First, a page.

Qatar’s commitment to renewables includes connecting solar power to railways


Under the aegis of Qatar National Vision 2030 (QNV 2030), the government has pledged to generate 2% of energy needs via renewable sources by 2020, with innovation and proposed projects extending all the way to the expansive Qatar Rail Development Programme (QDRP), a multibillion-dollar effort comprising construction of a light rail transit (LRT) system in Lusail City, the Doha Metro, and a long-distance passenger and freight railway network, connected to the wider GCC railway via Saudi Arabia and Bahrain.

In 2014 the government moved ahead with establishing a unique solar energy programme, to be integrated into the QRDP, with the potential to generate enough renewable energy to fuel a small power plant.

QATAR SOLAR TECHNOLOGIES: Qatar Solar Technologies (QST ec), a joint venture between Qatar Solar, a subsidiary of Qatar Foundation for Education, Science and Community Development’s solar investment company, SolarWorld AG, and the Qatar Development Bank, was established to manufacture materials needed for a viable solar energy programme. The company has also worked with Qatar Electricity and Water Company to build an 8000-tonne-per-annum (tpa) polysilicon plant in Ras Laffan Industrial City, under a $1.1bn deal announced in May 2012.

The facility is the state’s first solar-grade polysilicon facility. According to reports from the company, its first silicon products, produced by the factory’s two polysilicon trains, were made available in December 2014. Polysilicon is a critical ingredient in photovoltaic (PV) panels, which convert sunlight directly into electricity, and a readily available domestic supply bodes well for Qatar’s future renewable energy plans.

With a total area of 1.2m sq metres at its Ras Laffan site, enabling long-term production to expand to 45,000 tpa, the company reports its factory will eventually be able to integrate downstream facilities into its production line, manufacturing solar ingots, wafers, cells and modules, and producing 6.5 GW of solar modules, or enough solar energy to power a large city.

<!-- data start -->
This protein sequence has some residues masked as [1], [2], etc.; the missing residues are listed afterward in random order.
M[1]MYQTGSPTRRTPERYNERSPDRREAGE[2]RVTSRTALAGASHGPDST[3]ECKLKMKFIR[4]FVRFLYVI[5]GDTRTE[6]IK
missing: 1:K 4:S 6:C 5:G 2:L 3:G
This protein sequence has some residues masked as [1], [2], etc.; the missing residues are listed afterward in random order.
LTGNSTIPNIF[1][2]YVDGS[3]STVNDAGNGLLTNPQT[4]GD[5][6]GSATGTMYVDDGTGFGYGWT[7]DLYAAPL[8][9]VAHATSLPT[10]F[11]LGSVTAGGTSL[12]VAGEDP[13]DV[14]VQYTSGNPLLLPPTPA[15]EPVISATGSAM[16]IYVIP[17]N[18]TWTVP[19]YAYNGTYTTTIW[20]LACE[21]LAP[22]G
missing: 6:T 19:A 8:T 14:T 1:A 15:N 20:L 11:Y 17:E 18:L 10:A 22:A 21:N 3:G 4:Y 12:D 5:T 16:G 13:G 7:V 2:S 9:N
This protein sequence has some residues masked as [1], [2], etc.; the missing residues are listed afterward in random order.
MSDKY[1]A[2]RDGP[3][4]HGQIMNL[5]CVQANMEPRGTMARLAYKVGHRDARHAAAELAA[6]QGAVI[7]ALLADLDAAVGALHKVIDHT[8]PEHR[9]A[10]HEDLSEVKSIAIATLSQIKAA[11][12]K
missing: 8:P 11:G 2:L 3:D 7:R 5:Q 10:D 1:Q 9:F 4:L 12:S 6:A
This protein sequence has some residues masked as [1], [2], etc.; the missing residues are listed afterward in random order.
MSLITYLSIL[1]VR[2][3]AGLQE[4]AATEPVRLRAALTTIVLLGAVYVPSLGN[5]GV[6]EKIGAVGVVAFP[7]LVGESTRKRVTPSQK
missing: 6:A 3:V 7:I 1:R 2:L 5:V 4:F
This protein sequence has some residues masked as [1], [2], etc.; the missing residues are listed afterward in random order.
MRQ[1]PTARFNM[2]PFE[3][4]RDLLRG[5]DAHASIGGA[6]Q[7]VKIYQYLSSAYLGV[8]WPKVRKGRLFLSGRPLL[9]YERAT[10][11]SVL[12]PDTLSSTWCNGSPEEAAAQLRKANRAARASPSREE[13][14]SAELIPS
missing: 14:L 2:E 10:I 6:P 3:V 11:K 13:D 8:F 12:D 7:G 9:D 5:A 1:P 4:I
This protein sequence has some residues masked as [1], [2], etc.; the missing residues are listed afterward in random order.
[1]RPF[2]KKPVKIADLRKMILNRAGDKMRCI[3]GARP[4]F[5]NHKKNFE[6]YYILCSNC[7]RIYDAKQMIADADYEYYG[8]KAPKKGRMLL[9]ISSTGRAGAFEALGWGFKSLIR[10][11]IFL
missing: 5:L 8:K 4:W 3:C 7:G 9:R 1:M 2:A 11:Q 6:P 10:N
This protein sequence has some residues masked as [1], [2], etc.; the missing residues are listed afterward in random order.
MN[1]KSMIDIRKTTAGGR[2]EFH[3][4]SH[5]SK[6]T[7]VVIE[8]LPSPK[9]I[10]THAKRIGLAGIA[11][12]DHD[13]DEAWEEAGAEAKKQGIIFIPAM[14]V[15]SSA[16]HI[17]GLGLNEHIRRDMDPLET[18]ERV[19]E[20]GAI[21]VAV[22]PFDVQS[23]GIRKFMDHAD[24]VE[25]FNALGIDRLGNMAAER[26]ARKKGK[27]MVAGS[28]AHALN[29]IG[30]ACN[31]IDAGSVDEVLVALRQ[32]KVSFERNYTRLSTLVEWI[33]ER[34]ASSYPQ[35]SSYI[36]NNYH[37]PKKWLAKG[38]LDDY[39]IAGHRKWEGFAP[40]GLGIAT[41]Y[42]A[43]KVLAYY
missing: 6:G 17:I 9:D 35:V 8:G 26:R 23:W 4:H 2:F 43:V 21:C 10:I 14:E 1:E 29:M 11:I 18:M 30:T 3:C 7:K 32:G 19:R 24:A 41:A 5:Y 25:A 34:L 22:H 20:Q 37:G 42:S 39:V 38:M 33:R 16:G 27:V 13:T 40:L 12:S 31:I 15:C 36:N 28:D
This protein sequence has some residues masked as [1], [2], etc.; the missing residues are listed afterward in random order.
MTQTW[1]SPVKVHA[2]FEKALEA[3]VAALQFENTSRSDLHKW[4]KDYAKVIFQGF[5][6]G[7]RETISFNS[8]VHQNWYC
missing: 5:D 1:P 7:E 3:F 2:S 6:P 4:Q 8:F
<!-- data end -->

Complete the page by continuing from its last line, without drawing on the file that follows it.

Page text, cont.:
QST ec is now building a 150-MW solar module facility and 1.4-MW solar farm at its Ras Laffan site, with both due to start operations in 2015. One of the first projects slated to benefit from new supply of its solar technology will be the multibillion-dollar QRDP.

SOLAR RAILWAYS: In July 2014 QST ec signed a memorandum of understanding (MoU) with the Qatar Railways Company (Qatar Rail), to explore installing solar panels on the state’s rail network. Up to 80 MW of power could be generated if fully implemented, according to QST ec authorities, with the first stage of the agreement expected to study the feasibility of installing ground and roof-mounted PV panels on the proposed 3m-sq-metre rail depot facility, to be constructed near the new airport.

“This is a long-term agreement that demonstrates the very essence of QNV 2030, and we look forward to working closely with Qatar Rail to develop sustainable solar energy solutions,” Khalid Al Hajri, chairman and CEO of QST ec, told local press. The MoU came after a lengthy feasibility study, with development of a solar project a key part of Qatar’s efforts to build one of the most energy-efficient railways. The ultimate goal is a four-star rating on the Global Sustainability Assessment System (GSAS.) GSAS consists of six certification levels to measure a project’s environmental impact, lifespan and sustainability (see Construction chapter). A railway that obtains a cumulative final score below zero does not meet the baseline, and will be denied certification. Certification is achieved when the final score is greater than or equal to zero, with GSAS rail projects receiving a rating of between one and six stars. Criteria include wastewater load, energy delivery performance, water consumption, materials, support of the national economy and solid waste management.

No timeline has been specified for the solar rail project, and officials did not say whether a working system would be installed prior to Lusail LRT’s launch in 2018, or the Doha Metro’s soft launch in 2019.